There also is a planned schedule for when each instrument section stands guard, guaranteeing that there always is someone on Sparty duty, said Quinton Merrill, fisheries and wildlife sophomore and one of the chairmen who plans Sparty Watch.
The two fraternities co-plan the many individual events, creating a joint account and fundraising for it. Whiting said the two fraternities normally spend $200 to $300 on the weeklong event, but receive a lot of support from local businesses such as Biggby Coffee, who donates free hot chocolate.
While Merrill, who plays the baritone in the band, enjoys the planned individual events, he considers the late night singing of the fight song and alma mater his favorite part of Sparty Watch.
“The thing I look forward to personally is the singing at midnight, and I always stay for that,” Merrill said. “I love the atmosphere and I love how we all come together and sing, even if it’s just a few people … we still sing at midnight and we will continue to do that.”
Paying the price
While Sparty Watch has become a fun and playful event for the Spartan Marching Band, the Infrastructure Planning and Facilities department considers it a valuable service as well.
Karen Zelt, communications director of Infrastructure Planning and Facilities, said the defacing of Sparty can cost the university a hefty price to clean up. Depending on the damage, the cleaning process costs about $1,000 after vandals deface the statue.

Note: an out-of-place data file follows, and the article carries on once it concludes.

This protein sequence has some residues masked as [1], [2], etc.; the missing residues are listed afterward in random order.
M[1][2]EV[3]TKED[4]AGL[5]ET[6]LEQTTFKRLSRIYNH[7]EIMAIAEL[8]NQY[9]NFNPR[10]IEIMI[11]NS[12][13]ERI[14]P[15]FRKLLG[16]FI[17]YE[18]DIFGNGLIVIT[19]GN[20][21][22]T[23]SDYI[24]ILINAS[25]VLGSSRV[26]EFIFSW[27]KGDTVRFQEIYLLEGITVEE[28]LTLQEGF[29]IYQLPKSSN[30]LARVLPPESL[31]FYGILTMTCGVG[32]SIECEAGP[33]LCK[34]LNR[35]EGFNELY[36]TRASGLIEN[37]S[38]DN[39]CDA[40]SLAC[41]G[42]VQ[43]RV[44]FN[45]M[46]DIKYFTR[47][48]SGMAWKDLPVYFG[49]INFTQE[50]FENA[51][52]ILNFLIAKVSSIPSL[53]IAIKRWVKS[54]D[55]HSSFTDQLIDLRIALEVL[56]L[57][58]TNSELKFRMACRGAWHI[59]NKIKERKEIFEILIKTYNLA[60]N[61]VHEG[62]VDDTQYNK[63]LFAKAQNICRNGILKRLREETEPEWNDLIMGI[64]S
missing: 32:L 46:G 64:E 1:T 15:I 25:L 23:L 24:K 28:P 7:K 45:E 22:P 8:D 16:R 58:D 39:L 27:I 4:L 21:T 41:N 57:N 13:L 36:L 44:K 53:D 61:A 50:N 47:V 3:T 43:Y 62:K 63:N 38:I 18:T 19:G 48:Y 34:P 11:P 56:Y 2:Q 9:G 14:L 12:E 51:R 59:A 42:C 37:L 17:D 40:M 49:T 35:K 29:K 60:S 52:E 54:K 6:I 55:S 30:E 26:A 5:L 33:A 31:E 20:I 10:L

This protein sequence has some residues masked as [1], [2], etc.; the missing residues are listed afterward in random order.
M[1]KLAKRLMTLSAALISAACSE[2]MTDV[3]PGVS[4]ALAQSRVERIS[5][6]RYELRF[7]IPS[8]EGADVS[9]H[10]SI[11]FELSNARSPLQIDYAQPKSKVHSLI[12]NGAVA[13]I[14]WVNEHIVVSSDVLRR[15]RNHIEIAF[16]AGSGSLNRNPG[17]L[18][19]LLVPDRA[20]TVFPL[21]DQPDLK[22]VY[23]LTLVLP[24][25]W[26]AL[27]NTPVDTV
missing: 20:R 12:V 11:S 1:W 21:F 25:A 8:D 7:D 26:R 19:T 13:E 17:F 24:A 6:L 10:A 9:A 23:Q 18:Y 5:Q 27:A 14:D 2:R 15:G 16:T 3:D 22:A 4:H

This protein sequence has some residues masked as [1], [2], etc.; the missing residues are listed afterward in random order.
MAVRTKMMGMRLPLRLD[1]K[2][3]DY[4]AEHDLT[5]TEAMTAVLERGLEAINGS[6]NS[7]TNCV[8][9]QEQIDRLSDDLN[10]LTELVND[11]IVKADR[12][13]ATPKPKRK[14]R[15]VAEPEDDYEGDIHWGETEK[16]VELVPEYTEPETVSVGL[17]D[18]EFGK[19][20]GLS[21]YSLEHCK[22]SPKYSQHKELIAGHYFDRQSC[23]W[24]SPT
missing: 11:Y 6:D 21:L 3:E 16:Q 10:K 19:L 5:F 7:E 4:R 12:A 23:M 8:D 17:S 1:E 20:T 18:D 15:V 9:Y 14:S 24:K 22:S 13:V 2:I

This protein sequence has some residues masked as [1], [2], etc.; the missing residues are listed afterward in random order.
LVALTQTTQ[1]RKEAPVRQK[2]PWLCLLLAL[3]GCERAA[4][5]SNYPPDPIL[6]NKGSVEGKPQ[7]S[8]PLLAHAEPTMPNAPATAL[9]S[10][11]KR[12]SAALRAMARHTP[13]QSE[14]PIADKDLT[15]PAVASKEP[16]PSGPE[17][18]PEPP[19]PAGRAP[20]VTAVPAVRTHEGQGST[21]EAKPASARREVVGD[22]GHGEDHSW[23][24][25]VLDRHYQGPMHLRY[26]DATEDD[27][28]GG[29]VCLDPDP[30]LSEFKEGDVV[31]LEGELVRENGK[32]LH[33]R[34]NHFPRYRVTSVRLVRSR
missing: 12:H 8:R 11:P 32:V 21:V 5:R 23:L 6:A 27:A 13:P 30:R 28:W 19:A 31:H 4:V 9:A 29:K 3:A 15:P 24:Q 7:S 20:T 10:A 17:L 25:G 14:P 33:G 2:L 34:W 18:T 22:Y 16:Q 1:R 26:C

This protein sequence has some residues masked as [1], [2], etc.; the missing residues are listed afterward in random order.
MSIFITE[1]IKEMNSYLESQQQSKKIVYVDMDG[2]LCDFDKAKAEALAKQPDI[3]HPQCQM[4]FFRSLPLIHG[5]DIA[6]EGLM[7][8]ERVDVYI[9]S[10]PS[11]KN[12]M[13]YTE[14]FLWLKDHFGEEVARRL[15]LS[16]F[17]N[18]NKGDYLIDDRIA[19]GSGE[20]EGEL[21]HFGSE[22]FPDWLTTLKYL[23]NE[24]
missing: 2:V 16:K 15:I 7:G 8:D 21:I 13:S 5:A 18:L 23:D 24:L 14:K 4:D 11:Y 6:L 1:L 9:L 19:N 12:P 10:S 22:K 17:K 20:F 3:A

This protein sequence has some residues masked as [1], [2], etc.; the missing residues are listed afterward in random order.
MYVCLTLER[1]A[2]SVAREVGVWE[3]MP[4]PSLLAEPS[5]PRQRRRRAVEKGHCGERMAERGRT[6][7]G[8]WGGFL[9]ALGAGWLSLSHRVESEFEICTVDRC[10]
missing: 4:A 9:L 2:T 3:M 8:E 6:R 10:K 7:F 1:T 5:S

Zelt said the department sends a cleaning crew of two to three, applying paint remover and pressure washing the statue with warm water afterward. She added that the cleaning crew also has to take care of the extra residue from the process that normally leaks onto the bricks below. The overall process takes up to four hours to complete.
As recently as August, the statue was vandalized with a blue M, according to news reports.
“We value a lot of what is behind (Sparty Watch),” Zelt said. “Keeping campus maintained and looking beautiful is really a team effort.”
With cold temperatures expected throughout the week, many students wouldn’t dare to sleep outside when the temperatures fall, but Merrill embraces the nearly freezing conditions.
“I stayed for my first time on Wednesday night last year, and I had my little futon couch cover that I brought out and it was freezing, I’m pretty sure it snowed in the morning. But it’s really fun to watch the activity increase as the morning goes on (like when) people honk at you,” he said. “It’s pretty cool to experience.”
This devotion to sleep in snowy conditions represented by band members is one of the reasons Spartan Marching Band President Brad Garrod believes the group has an impact on the game.
Garrod said while the band sports hats and instruments instead of helmets and shoulder pads, their participation in Sparty Watch helps reestablish the importance of the U-M game around campus and potentially in the Spartan locker room.
“I think the reason we do this is because we know how big the game is,” said Garrod, a computer engineering senior. “When the coaches and players come out to this event, it is a reminder of how big this game is, how important this rivalry is and how intense it is.”